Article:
- US toy manufacturers are subject to huge earnings risks if China slaps tariffs on the sector, according to a research report.
- Earnings at Hasbro could fall up to 20% while Mattel’s losses would push further into the red.
- Watch Hasbro and Mattel trade live.
The US toy industry will be subject to a significant hit to earnings if China places tariffs on the sector. While tariffs on toys have so far been excluded from the US-China trade war, this could change if the dispute is not resolved quickly.
GI Joe-maker Hasbro could face an earnings hit of up to 20% if tariffs are implemented, according to a research report from Jeffries analyst Stephanie Wissink. She estimates Hasbro earnings per share will fall from $US4.51 to $US3.57 if tariffs of 25% are put in place. Hasbro is up 25% this year, trading near $US103.65 a share.
Barbie maker Mattel, which has already been posting steep losses, would fall deeper into the red. Wissink predicts losses per share could nearly triple to $US1.10 from $US0.44. The stock has had a volatile 2018, down 34% from its February peak, and is currently trading at $US10.78.
Both companies heavily rely on China for their manufacturing, with up to 60% of production based in the country. For its part, China has notably avoided placing tariffs on the sector to reduce the risk of the companies shifting long-term production plans to other countries. The companies have also lobbied to avoid tariffs as shifts to digital entertainment have weighed on the sector.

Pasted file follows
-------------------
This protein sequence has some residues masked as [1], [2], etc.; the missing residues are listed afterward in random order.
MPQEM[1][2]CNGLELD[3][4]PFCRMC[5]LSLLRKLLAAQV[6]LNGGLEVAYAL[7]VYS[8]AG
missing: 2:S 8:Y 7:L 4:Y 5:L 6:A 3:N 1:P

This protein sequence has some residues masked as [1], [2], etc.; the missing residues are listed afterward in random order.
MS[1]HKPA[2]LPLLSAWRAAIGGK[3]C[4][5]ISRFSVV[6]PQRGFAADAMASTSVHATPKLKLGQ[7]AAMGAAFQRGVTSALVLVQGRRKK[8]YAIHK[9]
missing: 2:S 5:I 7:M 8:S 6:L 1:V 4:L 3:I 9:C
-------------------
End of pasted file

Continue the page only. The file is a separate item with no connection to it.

“Industry lobbyists have successfully protected toys from China import tariffs thus far but in an ‘all or nothing’ political approach, the lobbying effort to protect has shifted to an agenda to minimise the impact,” wrote Wissink.
President Donald Trump’s recent threats of tariffs on Mexican imports will not have a major impact on the sector, according to UBS analyst Arpine Kocharyan. She predicts the maximum impact on Mattel’s earnings will be $US0.03 a share hit while Hasbro will not be impacted given its lack of manufacturing in the country. Kocharyan did, however, note the risk of Chinese tariffs.
“While toy makers can over time reengineer product to take some of the cost out to keep price point optimal for the consumer, it could be challenging to readjust manufacturing immediately (or shift production geographically), in case tariffs were to be implemented,” she wrote.
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